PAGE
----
How to Properly Display Our American Flag
By Debbie Gregory.
When there are holidays that call for flying the flag, or if you just want to express your patriotism, knowing how to properly display the American Flag is paramount to showing respect for this symbol of national pride.
While most people know that the U.S. flag should not touch the ground or be displayed if it is faded, torn or tattered, there are additional protocols that should be observed.
It is the universal custom to display the flag only from sunrise to sunset on buildings and on stationary flagstaffs in the open. However, when a patriotic effect is desired, the flag may be displayed twenty-four hours a day if properly illuminated during the hours of darkness.
The flag should be hoisted briskly and lowered ceremoniously.
The flag should not be displayed on days when the weather is inclement, except when an all-weather flag is displayed.
The flag should be displayed daily on or near the main administration building of every public institution.
When displayed with another flag against the wall with crossed staffs, the U.S. flag should be to the left of those facing it with the staff in front of the other flag’s staff.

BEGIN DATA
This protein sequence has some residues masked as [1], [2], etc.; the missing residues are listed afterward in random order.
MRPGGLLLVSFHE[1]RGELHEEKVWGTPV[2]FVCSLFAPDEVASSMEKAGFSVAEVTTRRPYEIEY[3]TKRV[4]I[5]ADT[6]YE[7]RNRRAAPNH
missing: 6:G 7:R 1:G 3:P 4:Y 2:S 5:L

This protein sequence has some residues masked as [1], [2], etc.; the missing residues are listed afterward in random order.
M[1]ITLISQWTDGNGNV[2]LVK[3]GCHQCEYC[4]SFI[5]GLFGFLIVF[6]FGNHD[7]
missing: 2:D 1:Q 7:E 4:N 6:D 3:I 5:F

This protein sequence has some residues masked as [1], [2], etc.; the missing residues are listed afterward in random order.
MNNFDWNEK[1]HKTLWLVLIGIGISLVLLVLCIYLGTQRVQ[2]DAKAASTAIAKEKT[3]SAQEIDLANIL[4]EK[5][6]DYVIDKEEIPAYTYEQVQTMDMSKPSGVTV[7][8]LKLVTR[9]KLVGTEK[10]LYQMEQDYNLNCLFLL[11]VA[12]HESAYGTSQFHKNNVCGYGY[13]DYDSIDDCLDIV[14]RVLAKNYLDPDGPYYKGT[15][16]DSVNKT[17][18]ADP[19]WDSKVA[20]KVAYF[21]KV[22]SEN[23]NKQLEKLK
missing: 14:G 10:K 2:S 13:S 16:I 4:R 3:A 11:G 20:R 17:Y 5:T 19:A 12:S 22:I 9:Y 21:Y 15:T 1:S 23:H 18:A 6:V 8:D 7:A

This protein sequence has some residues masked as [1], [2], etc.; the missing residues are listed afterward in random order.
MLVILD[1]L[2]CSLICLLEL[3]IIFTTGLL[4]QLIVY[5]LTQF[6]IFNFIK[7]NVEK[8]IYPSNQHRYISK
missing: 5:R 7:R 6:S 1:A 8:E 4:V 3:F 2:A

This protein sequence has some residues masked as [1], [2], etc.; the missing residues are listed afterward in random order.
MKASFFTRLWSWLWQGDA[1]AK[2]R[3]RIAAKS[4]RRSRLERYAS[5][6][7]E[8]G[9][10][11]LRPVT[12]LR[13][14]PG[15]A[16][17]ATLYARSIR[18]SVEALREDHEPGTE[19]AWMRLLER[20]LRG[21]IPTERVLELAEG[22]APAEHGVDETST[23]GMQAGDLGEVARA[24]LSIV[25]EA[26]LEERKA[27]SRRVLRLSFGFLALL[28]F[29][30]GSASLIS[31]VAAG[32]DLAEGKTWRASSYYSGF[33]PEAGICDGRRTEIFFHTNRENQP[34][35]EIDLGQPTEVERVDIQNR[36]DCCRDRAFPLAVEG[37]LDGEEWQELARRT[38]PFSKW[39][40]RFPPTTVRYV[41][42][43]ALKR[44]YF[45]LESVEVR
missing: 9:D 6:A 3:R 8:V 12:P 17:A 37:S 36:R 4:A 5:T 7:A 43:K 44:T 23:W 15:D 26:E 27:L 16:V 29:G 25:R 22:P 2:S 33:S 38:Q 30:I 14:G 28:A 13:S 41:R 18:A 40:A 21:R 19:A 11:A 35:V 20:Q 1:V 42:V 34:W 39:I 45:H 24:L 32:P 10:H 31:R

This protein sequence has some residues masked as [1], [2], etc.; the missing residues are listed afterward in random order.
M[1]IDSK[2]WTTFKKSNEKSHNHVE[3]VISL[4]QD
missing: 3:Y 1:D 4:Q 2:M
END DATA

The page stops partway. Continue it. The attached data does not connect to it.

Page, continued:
If a flag is being displayed without a staff, it should be flat with the stars to the left of the observer, or suspended with the stars in the top left to the observer.
If the flag is displayed with a group of flags, the U.S. flag should be at the center and the highest point.
The flag should be displayed in or near every polling place on election days.
The flag should be displayed during school days in or near every schoolhouse.
Now, for a little history lesson. Betsy Ross would often tell the story of a fateful day in May of 1776, when three members of a secret committee from the Continental Congress came to call upon her. Those representatives, George Washington, Robert Morris, and George Ross, asked Ross, an upholsterer, to sew the first flag. She finished the flag either in late May or early June 1776. In July, the Declaration of Independence was read aloud for the first time at Independence Hall.
On June 14, 1777, the Continental Congress, seeking to promote national pride and unity, adopted the national flag. “Resolved: that the flag of the United States be thirteen stripes, alternate red and white; that the union be thirteen stars, white in a blue field, representing a new constellation.”
Military Connection salutes and proudly serves veterans and service members in the Army, Navy, Air Force, Marines, Coast Guard, Guard and Reserve, and their families.
As I recall the rules, it is improper to display our flag if there is insufficient light to illuminate it. Is this recollection correct?
Because the 50 star union with thirteen stripes is on the flag pole 24/7 in front of my home illuminated by a street light, am I not abiding by the established rules?
24/7 ensigns displayed 24/7 lose color exposed to the sun. Is that a violation of the rules?